Wednesday, November 18, 2009

The Carousel Painter

When I was a young girl, I had a nascent faith in God, but it failed to grow because I had a fear of eternity. I was terrified at the idea of living forever, which I know is counter to most kids and teens mindset. The book of Revelation is probably the most popular biblical book among teens who flirt with faith, because of the wild imagery of dragons and apocalypse. For me, it flamed my fears as I read about the number of the beast being marked on the Anti-Christ's followers. I knew deep within my heart that I wouldn't be called up in the rapture (yes, I'm a pretribulationist) so I would have to suffer the tribulation, and I didn't think I would have the strength to withstand all of the fiery trials. And the promise of an eternal life of peace and happiness struck a chord of fear deep within me that I couldn't put into words.

I'm sure part of it came from the stereotypical ideas of heaven I had then: white robes, harps, and singing God's praises all day every day 24/7 forEVER. I think those outdated visions turn a lot of teens away from the idea of eternal life. For your average fifteen year old that sounds like the most boring afterlife ever.

But that's not what really frightened me about living forever, and I can't downplay this fear. I remember talking to my dad about eternity once in my junior high years and nearly having a panic attack. The fear was deep enough to keep me from turning my life over to God until I was 30 years old. It's been over six years since I first embraced the idea of a wonderful eternity, but it was just recently that I figured out just why the idea of living forever scared me so much. I didn't like myself. Yes, I know that sounds all touchy-feely, but it's the truth. I disliked myself so much that the idea of living for eternity as me, Christy, horrified me. I didn't want to be me forever! All of my prayers as a child and teen revolved around one core plea: change me; make me into someone new. I prayed many nights telling Jesus that I would turn my entire life over to Him if He would just change me. The next morning I would awaken and do a mental check to see if I had changed, become a better, more loving, more obedient, nicer person, and when I hadn't, I decided that even Jesus didn't want me. The Bible does promise that when a person believes they become "born again," "a new creature," etc, and that was my most desperate prayer, but I expected overnight results without any work or effort on my part.

When Jesus did claim me as His own, I was in the middle of reading the Bible, specifically His prophetic words in Luke about the destruction of the Temple. I wasn't praying for Him to change me, but when I felt His presence, I turned control of my life over to Him, and over the course of these six years, I have been changed. I still don't know that I'm someone that I'd want to spend eternity with, but now I'm trusting that God will continue working me, molding me, shaping me until I become the person He created me to be.

Today there is no more fear in my heart over eternity. I cannot wait until Jesus arrives to take me home with Him and see the mansion He has prepared for me. One of my favorite verses in the Bible now, and one that carries me fully on terrible pain days like today, is Revelation 21:4 - He will wipe every tear from their eyes, and there will be no more death or sorrow or crying or pain. All these things are gone forever. This is now my greatest source of comfort and the balm for all of my fears.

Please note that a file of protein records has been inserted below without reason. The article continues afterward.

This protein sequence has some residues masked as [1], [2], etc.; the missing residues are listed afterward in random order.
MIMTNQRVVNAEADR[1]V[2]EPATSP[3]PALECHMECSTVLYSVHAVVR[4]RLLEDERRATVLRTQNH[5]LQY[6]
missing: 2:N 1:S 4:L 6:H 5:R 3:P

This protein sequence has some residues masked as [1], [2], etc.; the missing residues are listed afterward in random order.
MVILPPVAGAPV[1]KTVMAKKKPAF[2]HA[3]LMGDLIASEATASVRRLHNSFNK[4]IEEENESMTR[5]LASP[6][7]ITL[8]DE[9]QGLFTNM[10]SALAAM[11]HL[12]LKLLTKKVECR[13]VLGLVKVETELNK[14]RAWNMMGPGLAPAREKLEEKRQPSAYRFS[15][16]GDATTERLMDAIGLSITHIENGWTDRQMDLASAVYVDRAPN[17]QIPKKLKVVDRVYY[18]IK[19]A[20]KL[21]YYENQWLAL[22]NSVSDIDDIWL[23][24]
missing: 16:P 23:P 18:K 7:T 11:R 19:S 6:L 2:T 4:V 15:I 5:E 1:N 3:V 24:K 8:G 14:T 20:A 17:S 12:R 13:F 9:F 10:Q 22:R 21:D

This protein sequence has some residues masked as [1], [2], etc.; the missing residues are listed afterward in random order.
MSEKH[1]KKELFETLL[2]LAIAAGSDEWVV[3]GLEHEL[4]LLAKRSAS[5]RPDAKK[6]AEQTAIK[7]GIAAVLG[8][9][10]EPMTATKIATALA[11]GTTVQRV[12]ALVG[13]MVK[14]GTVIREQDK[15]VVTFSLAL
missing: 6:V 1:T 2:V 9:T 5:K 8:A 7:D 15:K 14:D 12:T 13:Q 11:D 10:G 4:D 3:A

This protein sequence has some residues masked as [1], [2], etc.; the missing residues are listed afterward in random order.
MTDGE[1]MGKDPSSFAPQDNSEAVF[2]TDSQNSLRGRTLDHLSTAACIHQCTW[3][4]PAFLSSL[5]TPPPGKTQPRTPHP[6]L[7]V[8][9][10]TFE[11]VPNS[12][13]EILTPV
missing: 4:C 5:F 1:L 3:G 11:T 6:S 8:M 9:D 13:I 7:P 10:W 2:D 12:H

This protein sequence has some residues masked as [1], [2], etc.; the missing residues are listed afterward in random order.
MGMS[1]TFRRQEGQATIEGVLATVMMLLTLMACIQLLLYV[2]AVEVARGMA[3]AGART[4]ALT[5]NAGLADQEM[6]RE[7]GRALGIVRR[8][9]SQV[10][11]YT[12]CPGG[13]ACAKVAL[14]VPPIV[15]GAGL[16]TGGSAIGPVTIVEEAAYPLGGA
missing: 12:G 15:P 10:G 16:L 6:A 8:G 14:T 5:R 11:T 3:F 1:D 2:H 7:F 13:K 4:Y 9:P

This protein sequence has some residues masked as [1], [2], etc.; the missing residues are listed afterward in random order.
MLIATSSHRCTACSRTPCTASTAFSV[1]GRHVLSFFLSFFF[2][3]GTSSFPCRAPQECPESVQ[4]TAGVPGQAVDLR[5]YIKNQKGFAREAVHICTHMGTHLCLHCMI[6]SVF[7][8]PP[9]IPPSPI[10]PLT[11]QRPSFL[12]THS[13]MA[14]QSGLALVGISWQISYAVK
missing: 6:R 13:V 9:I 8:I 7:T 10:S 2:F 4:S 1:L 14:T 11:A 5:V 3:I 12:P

So if the idea of eternity or heaven bores you, read Heaven by Randy Alcorn or Heaven and the Afterlife by James Garlow. Either of these books will completely revolutionize your perception of the afterlife and make you thirst for it. But if the idea of eternity frightens you as it did me, you don't have to be afraid. Release your fears and trust the Lord to answer your prayers. While He didn't answer mine overnight as I wanted (demanded), He has answered! Cling to 2 Corinthians 5:17 - This means that anyone who belongs to Christ has become a new person. The old life is gone; a new life has begun! Make it your new prayer!

The Carousel Painter
by Judith Miller is a delightful historical romance. Carrie Brouwer has returned home to America after her father's death in France. The two of them had lived in Paris, both practicing their beloved art of painting while he taught student painters to make ends meet. She moves in with her friend Augusta Galloway, but quickly discovers that she is not a welcome guest but a unwelcome pest, so she takes a job painting horses at Augusta's father's carousel factory. There she meets taciturn foreman Josef Kraestner who makes sure that she knows she's not welcome at the factory either, as do the other workers who resent a woman taking a man's job. Throw in an accusation that she stole a valuable necklace from the Galloway home, and Carrie has plenty to keep her busy! Miller writes with a light touch, keeping scenes realistic and the growing romance between Carrie and Josef a joy to read. The main character's growth through faith is carefully written and without pretense or cliche. Carrie and Josef have plenty of chemistry and are the rare couple who I would enjoy reading more about even after their happily ever after.

Thank you to Bethany House Publishing for providing me with a copy of this book!

You still have time to sign up for the chance to win a copy of Tracey Bateman's Thirsty. Just leave a comment here or drop me an email before 10 pm on Thursday, Nov. 20th.


Marjorie said...

November 21st is my birthday and I
would love to receive this book
as a birthday gift.
I follow on google reader.

cenya2 at hotmail dot com